While the latest consensus still suggests growth will beat the rate of less than 5 percent seen in the past two years, it does not reflect the stock market euphoria since Prime Minister Narendra Modi's historic election win two months ago.
The new mood has helped push the Sensex index of leading shares up nearly 24 percent since the start of the year.
"A lot of it at the moment is sentiment," said Daniel Martin, Asia economist at Capital Economics. "The stock market rallied and the rupee is a bit more stable but until we see Modi doing something to justify the optimism, we are going to remain cautious."
Asia's second-largest economy grew 4.7 percent in the fiscal year to March 2014.
The poll of 25 economists taken this week forecast growth would rise to 5.3 percent in the current fiscal year, slightly down from the 5.5 percent expected in April, when the world's largest democracy was in the middle of national elections.
Growth is expected to be 6.3 percent next year, unchanged from the previous poll.
For some forecasters at least, it is too early to expect drastic policy changes that would lead to major upward revisions to growth forecasts.
But Finance Minister Arun Jaitley's first budget two weeks ago disappointed those who hoped radical reforms were on the cards.
Only five of 16 economists expected the government to meet its budget deficit target of 4.1 percent of GDP for the current fiscal year.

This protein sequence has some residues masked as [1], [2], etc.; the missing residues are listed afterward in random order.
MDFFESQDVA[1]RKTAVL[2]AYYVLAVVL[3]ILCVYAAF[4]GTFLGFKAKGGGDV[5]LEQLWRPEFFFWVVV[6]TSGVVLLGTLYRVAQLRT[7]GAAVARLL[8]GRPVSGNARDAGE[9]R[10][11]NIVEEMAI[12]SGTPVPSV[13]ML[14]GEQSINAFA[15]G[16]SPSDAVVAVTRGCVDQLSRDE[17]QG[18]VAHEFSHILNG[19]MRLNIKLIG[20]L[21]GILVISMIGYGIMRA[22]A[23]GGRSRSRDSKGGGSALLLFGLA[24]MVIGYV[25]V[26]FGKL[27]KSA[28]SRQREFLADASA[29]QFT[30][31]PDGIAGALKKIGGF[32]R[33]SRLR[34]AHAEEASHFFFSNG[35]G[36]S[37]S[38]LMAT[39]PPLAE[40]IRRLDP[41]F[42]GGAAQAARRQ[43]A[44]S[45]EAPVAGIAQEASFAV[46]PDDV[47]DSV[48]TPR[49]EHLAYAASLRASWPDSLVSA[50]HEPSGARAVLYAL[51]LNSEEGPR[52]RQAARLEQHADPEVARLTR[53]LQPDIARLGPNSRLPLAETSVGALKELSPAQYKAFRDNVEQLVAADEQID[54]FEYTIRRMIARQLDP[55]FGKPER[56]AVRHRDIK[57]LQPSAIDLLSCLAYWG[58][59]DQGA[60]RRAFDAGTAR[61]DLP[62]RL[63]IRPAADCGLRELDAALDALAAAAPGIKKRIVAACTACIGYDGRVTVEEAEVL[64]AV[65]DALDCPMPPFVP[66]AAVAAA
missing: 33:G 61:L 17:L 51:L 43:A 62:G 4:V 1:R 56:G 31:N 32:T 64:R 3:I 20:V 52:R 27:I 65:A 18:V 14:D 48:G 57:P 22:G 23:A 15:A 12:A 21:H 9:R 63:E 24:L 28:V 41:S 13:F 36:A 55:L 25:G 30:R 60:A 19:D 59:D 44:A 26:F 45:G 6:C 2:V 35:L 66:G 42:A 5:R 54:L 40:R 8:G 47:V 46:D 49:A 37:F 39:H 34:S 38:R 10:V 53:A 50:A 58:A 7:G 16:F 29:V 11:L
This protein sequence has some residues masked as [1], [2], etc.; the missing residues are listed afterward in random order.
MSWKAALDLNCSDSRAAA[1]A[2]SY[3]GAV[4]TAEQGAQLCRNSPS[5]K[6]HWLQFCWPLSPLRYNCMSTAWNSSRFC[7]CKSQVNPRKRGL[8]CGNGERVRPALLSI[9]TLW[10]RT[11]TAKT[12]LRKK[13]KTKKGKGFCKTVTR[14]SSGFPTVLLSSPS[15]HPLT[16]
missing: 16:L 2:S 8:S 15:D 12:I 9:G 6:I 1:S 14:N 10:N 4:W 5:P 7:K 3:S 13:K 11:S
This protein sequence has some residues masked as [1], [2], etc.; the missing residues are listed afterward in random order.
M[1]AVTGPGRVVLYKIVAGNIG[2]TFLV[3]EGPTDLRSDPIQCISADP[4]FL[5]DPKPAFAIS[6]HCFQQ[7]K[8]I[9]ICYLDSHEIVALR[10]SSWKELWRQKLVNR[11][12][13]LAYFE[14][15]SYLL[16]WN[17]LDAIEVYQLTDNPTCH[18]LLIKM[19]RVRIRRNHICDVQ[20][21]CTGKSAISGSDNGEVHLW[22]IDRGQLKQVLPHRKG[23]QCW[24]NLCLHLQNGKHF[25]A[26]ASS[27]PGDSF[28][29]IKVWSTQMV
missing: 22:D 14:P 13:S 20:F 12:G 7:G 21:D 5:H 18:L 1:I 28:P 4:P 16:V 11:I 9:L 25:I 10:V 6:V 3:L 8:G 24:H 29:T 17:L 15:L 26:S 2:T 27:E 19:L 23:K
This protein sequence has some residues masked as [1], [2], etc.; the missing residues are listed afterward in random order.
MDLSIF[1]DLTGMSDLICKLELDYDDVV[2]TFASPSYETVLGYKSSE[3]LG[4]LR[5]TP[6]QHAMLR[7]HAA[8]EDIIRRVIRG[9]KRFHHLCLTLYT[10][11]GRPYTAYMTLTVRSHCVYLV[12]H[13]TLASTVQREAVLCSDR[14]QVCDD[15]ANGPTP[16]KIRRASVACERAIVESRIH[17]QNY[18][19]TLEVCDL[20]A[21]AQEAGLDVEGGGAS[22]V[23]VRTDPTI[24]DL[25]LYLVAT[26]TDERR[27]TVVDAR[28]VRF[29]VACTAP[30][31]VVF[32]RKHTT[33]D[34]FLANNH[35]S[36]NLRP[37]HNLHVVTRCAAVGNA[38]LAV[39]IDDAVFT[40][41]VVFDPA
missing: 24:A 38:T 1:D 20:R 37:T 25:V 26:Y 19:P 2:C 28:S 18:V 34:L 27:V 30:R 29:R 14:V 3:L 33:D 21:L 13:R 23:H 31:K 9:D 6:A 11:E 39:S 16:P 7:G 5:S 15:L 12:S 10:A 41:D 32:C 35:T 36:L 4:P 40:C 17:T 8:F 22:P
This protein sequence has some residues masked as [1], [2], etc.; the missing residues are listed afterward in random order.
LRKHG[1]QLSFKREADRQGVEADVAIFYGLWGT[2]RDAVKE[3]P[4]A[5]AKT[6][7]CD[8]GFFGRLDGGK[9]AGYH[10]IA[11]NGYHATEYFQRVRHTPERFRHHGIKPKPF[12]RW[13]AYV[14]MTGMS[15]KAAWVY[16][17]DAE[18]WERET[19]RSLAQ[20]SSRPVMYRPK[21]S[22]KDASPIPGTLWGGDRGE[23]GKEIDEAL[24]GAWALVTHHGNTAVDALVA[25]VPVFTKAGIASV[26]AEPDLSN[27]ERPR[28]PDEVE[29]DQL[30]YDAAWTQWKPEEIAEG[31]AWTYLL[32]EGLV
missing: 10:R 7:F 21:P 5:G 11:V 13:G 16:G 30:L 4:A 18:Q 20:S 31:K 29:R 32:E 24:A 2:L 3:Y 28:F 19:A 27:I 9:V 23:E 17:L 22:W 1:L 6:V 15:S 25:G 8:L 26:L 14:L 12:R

Jaitley has promised to boost annual economic growth to 7-8 percent in three to four years.
Consumer price inflation, which has been the biggest challenge for the Reserve Bank of India and the government, has cooled. It dropped to 7.3 percent in June, the lowest level since this series began in January 2012, from 8.3 percent in May.
But inflation is still forecast in the poll to average 7.7 and 7.5 percent over the current and following quarters, and 7.7 percent this fiscal year, before falling to 7.0 percent next year.
The Reserve Bank of India is expected to leave its main policy rate unchanged at 8 percent well into next year.
Factory output growth, which has averaged less than 1 percent in annual terms over the past 12 months, has been one of the biggest drags on growth. But it picked up to 4.7 percent in May compared to a year earlier.
A separate Reuters poll taken last month showed stock market strategists remained bullish, predicting the Sensex would keep setting record highs in the coming year.